It might seem that tools like Google Translate make the ability to speak different languages less valuable to employers. But Michael Erard, author of “Babel No More: The Search for the World’s Most Extraordinary Language Learners,” says that being bilingual or multilingual is still important.
All kinds of organizations from Starbucks to the World Health Organization seek out people who are proficient in multiple languages. Erard calls them the "staff hyperpolyglot." Marcie Sillman talks with Erard about multilingualism in the workplace.
You can’t have your cake and eat it too, but how are you supposed to eat cake you don’t have? Language guru Ben Zimmer is back today and he explains the whole having, eating and not having cake thing. And what that has to do with how the Unabomber was captured. Really.
Did you know that the phrase "the whole 9 yards" used to be "the whole 6 yards?" It’s true. And cloud nine, that fantastic place to be, used to be cloud seven, then cloud eight. So how did we get to nine yards and cloud nine? Ben Zimmer is back today to talk about phrase inflation as we consider our series on strange language.
We’ve seen lots of sports scandals in the news over the years that have to do with performance-enhancing drugs, commonly referred to as doping. Dope, from the Dutch word doop, is actually a gravy or a sauce, so how did we go from gravy to drugs? Lexicographer Ben Zimmer gives KUOW's Ross Reynolds the straight dope on dope.
Most of us adjust the way we speak for the person or people we’re speaking to. It could be as subtle as speaking a little more slowly and happily when talking to a small child. Or it could be as obvious as changing to another language. There’s a term for this shift - it’s called code-switching. Jeannie Yandel talked with listeners about when they code-switch and why they do it.
Texting has become an incredibly common way of communicating in the 21st century. Back in 2011, the Pew Research Center reported that young adults between the ages of 18 and 24 sent around 110 text messages per day. The texting craze has also given rise to an entirely new vocabulary — texters of all ages abbreviate, punctuate and accentuate in ways that are totally unique to the cell phone age.
So one question arises: Is texting killing our language? Ross Reynolds LOLs with professor John McWhorter and discusses the possible impact of txting and the feared f8 of language.
Our spring membership drive rolls along with two of our favorite interviews: two-time Grammy winning musician Taj Mahal joined us late last year to celebrate 40 years in music and a new retrospective album, "Maestro." Plus, we listen back to a conversation with Harvard psychologist Steven Pinker about his book, "The Stuff of Thought: Language as a Window Into Human Nature."
What's so funny about peace, love and understanding? Nothing, but other words are hilarious! Ross Reynolds talks with language columnist Ben Zimmer about words we love, words we hate and words that simply make us laugh.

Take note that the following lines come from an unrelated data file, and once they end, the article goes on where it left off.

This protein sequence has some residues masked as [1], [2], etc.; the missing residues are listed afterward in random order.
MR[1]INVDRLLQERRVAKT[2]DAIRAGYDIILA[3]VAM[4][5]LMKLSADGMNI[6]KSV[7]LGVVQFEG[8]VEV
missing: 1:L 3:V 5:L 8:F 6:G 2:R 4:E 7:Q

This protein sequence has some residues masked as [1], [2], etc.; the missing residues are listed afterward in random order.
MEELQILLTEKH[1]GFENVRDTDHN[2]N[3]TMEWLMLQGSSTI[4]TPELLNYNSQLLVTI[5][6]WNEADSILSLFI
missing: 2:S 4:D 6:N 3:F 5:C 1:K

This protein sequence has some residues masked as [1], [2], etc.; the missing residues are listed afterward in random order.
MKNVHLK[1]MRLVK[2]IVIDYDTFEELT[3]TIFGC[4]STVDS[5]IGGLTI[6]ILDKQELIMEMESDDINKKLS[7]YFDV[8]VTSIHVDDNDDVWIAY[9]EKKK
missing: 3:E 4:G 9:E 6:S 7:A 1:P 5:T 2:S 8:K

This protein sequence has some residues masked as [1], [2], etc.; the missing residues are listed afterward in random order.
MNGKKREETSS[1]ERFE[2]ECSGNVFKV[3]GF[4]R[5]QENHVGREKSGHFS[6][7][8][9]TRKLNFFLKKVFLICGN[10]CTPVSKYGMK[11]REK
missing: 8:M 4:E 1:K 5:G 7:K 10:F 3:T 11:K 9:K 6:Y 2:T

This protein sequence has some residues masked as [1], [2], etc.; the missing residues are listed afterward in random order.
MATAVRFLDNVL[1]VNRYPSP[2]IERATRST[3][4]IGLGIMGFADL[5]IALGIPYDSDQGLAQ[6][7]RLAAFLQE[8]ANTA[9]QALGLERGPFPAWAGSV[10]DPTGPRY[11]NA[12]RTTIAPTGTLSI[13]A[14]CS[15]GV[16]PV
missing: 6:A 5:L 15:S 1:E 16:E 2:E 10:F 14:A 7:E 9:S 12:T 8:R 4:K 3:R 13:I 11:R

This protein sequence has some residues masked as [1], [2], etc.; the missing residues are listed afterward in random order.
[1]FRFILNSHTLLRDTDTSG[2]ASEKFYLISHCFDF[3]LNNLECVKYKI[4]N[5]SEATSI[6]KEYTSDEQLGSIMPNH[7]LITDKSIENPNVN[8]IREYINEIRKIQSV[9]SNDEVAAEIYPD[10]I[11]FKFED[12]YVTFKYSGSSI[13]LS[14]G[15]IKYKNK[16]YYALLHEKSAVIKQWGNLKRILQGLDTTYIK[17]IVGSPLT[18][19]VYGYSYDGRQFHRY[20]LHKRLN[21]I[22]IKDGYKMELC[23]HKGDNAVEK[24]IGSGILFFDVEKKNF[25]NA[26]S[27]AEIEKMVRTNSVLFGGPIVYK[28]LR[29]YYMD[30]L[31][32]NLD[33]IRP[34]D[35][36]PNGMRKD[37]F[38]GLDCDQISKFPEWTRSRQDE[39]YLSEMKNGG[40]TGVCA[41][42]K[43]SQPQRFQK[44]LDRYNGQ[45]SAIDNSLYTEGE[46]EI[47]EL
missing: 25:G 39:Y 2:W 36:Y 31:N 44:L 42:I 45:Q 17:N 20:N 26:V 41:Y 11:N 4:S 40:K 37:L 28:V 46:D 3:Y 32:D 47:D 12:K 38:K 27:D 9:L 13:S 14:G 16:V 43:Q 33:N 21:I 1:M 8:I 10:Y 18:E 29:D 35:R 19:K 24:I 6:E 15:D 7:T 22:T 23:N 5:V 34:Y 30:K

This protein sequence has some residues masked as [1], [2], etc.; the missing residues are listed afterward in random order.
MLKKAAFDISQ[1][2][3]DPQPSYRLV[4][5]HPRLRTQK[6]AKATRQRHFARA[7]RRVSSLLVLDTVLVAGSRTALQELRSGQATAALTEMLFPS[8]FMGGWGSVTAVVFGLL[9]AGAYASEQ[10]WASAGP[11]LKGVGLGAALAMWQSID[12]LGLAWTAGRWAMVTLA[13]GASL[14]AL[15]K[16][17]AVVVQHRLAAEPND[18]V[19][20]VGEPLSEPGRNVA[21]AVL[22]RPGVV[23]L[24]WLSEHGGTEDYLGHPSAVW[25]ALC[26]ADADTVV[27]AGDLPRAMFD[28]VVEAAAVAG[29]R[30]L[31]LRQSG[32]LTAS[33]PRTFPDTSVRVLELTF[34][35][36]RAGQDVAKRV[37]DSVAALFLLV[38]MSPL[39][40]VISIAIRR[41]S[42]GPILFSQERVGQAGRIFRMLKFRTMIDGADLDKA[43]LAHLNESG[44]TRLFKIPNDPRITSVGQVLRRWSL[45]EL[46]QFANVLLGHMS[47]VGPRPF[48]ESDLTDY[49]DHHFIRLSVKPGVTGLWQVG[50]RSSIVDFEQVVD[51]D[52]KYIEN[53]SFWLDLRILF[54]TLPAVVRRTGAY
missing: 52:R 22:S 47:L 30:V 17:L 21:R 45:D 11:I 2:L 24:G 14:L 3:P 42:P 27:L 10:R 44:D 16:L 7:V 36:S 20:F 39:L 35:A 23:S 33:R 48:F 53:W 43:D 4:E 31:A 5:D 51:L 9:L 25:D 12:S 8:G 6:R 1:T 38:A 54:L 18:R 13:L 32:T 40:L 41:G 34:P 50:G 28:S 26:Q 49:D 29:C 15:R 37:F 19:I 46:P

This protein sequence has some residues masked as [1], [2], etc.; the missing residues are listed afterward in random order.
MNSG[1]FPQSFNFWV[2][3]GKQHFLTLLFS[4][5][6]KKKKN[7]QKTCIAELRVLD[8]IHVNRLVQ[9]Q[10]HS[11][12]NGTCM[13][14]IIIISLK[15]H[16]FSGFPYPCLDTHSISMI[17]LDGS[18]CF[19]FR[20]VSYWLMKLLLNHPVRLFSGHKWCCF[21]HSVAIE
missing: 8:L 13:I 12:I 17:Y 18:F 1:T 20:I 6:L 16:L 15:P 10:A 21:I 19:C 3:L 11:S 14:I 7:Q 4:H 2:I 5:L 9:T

When it comes to proper usage, the Grammar Police work overtime. Have you ever corrected another person’s grammar? How did that go over? Linguist Geoffrey Pullum has written widely on language and usage, from technical syntactic theory to a study called “The Great Eskimo Vocabulary Hoax." He joins us for a conversation about the constant struggle for grammatical excellence (or even just improvement) and the right and wrong way to encourage better sentence structure.
Washington state is in the process of changing the language in state law to make it more gender neutral. Policemen are now police officers, for instance, and freshmen will become first-year students. Supporters say the change is needed because language matters. Critics say the changes are a waste of money. Ross Reynolds interviews University of Washington Sociolinguist Crispin Thurlow, and we take your phone calls.
Bring us your tired metaphors, overused phrases and words that summon an unpleasant visceral reaction. Ben Zimmer, language columnist for the Boston Globe, explains why these words and phrases bother us so much. Sometimes a word variant sounds odd to our ear, even if it’s correct, such as “pleaded” rather than “plead.” Other problems arise when words reveal disparities, such as a lack of an equivalent term for the opposite gender. And jargon can become offensive when it migrates from its original community to more common use in mainstream media or by different age groups.
Constructed languages, or "conlangs," are the made-up tongues that bring the worlds of "Avatar," "Lord of the Rings" and "Star Trek" to life. We talk with linguist David J. Peterson, creator of the Dothraki language for HBO's "Game of Thrones," about what goes into creating a language from scratch.
In “Ascent of the A-Word,” linguist and "Fresh Air" commentator Geoffrey Nunberg considers a word that has divided, offended and fascinated its users for the last 60 years. What is its essence? And what does it say about our values, impressions and relationships with other people? Nunberg joins us to discuss one of the culture’s most commonly hurled vulgarities and its place in society.